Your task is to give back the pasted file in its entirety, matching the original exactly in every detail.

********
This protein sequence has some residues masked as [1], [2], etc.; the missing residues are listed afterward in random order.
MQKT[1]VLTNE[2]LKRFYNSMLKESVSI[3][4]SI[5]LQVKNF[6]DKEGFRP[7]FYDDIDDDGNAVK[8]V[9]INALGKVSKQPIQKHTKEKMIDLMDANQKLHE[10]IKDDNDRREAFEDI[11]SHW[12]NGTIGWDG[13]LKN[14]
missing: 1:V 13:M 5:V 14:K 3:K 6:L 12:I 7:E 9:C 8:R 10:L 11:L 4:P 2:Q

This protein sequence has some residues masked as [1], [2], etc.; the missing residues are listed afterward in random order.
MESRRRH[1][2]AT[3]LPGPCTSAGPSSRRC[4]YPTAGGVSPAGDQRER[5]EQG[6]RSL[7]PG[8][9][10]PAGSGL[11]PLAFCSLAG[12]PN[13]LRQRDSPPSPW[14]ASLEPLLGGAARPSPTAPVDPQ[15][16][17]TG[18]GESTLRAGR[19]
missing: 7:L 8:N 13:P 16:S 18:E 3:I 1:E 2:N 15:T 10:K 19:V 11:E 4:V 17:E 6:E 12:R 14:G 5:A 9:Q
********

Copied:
This protein sequence has some residues masked as [1], [2], etc.; the missing residues are listed afterward in random order.
MQKT[1]VLTNE[2]LKRFYNSMLKESVSI[3][4]SI[5]LQVKNF[6]DKEGFRP[7]FYDDIDDDGNAVK[8]V[9]INALGKVSKQPIQKHTKEKMIDLMDANQKLHE[10]IKDDNDRREAFEDI[11]SHW[12]NGTIGWDG[13]LKN[14]
missing: 1:V 13:M 5:V 14:K 3:K 6:L 12:I 7:E 9:C 8:R 10:L 11:L 4:P 2:Q

This protein sequence has some residues masked as [1], [2], etc.; the missing residues are listed afterward in random order.
MESRRRH[1][2]AT[3]LPGPCTSAGPSSRRC[4]YPTAGGVSPAGDQRER[5]EQG[6]RSL[7]PG[8][9][10]PAGSGL[11]PLAFCSLAG[12]PN[13]LRQRDSPPSPW[14]ASLEPLLGGAARPSPTAPVDPQ[15][16][17]TG[18]GESTLRAGR[19]
missing: 7:L 8:N 13:P 16:S 18:E 3:I 1:E 2:N 15:T 10:K 19:V 11:E 4:V 17:E 6:E 12:R 14:G 5:A 9:Q